By Edd K. Usman
Around 90 million smartphones are expected to be in the hands of Filipinos by 2021, double that of the 2015 figure at nearly 40 million, data from Ericsson Mobility Report for 2016 showed.
Two years from now, Ericsson’s research study also forecast smartphone subscriptions in the Philippines to surpass the subscriptions for basic mobile phones. The report also forecast the rise of LTE (Long Term Evolution) subscriptions at 70 percent in 2021 in the country.
Meanwhile, the average data traffic on mobile between March 2016 and March 2015 grew close to 30 percent.
Ericsson credited the strong rise in smartphone subscriptions and data growth as the driving force behind the telecommunications industry.
Sean Gowran, president and country manager of Ericsson Philippines and the Pacific Islands, noted the “huge growth in mobile phone penetration” among Filipinos.
In global terms, Gowran said the world now has five billion users of mobile phones. Estimates as seen on the internet put the total world population at around 7.4 billion people.
In the first quarter alone of 2016, global mobile phone subscriptions registered around 63 million, with India atop the list.
Highlights of the report concerning the Philippines pointed to a strong growth of smartphone subscriptions and traffic data. Among others, the report expects mobile subscription penetration to climb near 130 percent by 2021 and surpass 2015’s rate of 115-percent increase.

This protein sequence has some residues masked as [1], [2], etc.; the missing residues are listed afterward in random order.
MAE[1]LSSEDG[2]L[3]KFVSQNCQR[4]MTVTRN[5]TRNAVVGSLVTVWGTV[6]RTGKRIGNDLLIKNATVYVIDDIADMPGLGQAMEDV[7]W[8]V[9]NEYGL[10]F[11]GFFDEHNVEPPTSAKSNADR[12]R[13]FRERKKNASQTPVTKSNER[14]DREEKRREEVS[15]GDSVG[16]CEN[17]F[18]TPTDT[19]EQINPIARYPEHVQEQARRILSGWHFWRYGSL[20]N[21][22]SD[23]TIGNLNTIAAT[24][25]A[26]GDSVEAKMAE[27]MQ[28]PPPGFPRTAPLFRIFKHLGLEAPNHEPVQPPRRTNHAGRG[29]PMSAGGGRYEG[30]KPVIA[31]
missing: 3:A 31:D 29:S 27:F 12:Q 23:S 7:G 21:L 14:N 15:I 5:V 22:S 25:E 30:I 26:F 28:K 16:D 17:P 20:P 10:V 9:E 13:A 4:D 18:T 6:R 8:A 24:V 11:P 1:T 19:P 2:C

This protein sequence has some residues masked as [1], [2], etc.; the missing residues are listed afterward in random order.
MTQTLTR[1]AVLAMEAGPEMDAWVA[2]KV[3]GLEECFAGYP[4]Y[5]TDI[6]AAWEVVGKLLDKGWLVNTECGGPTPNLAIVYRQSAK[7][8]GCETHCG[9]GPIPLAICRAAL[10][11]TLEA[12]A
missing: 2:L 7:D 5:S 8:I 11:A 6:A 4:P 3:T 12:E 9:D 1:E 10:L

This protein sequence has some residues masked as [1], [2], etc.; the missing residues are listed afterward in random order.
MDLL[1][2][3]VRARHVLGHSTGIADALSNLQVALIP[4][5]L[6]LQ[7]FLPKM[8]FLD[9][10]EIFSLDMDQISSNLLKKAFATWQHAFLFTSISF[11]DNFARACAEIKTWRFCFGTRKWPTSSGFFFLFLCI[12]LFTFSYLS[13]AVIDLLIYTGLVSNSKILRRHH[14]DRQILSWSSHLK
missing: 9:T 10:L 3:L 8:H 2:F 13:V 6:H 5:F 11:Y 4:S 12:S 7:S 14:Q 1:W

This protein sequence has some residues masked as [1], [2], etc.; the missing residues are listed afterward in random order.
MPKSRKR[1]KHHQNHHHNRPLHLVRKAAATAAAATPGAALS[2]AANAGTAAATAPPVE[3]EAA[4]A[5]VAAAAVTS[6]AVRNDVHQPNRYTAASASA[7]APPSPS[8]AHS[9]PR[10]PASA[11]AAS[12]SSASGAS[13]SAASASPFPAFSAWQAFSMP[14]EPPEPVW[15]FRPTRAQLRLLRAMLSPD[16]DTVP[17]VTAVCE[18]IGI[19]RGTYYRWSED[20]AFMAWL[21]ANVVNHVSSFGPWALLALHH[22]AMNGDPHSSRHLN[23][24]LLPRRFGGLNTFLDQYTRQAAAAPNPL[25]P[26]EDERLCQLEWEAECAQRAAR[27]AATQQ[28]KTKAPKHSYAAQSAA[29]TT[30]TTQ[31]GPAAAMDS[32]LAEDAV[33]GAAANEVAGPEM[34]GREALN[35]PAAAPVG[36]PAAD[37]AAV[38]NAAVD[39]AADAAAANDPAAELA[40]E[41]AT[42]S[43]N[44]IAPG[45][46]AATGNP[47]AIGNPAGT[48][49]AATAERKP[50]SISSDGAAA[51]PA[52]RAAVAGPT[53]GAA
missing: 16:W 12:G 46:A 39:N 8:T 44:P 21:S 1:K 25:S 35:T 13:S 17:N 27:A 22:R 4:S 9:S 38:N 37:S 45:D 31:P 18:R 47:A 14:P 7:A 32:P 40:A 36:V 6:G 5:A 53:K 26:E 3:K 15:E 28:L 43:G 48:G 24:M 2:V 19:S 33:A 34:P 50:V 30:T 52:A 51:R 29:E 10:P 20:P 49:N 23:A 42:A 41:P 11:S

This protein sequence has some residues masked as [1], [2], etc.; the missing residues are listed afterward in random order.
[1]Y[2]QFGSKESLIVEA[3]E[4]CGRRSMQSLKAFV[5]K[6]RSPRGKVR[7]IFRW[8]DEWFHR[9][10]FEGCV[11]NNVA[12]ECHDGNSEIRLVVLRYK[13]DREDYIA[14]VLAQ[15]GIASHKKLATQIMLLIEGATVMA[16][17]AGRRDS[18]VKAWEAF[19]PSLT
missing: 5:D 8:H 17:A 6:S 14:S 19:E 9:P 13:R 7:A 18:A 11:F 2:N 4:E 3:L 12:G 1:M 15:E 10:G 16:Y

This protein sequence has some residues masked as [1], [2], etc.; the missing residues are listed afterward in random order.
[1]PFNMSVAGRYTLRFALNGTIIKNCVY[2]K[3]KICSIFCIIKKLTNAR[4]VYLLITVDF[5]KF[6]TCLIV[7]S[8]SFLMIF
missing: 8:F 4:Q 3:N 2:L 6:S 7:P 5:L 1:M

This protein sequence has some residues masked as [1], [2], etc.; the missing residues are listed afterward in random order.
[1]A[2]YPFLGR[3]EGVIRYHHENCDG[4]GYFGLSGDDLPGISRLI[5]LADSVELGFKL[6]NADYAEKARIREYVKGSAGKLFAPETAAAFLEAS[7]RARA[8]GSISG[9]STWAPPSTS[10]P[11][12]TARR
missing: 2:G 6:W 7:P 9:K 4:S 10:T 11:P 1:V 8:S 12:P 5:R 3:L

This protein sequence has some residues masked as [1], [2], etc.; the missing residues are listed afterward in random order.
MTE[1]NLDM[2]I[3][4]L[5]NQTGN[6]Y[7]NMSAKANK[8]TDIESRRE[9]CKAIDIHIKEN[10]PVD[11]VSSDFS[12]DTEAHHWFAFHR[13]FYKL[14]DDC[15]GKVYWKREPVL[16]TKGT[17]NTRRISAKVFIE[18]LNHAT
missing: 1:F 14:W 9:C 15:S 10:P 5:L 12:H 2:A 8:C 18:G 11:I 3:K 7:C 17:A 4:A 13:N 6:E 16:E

Philippine highlights covered by the mobility report includes “tremendous” growth in smartphone and mobile broadband (MBB) subscription penetration, which was 50 percent in 2015, and expected to spike to 120 percent by 2021.
Gowran attributed this to various factors. “Aside from increasing affordability of smartphones and improvements in broadband coverage that our operators are working on, we think the youth segment of the market is one of the key drivers to mobile broadband growth as they are more likely to be viewing online videos, using social networking and instant messaging apps on a daily basis,” he said.
In the Philippines, he added, the most popular apps that the youth use everyday are Facebook, Facebook Messenger, Youtube, and apps for browsing such as Google Chrome and Google. He said that “two out of 10 Filipino smartphone users” visit social networking sites, utilize instant messaging, and watch online videos daily.
The youth sector in the Philippines, as compared to their adult counterparts, is more likely everyday to be logging on to social networking, instant messaging, and online videos. Thus, the country’s youth is an interesting target to focus on, he said.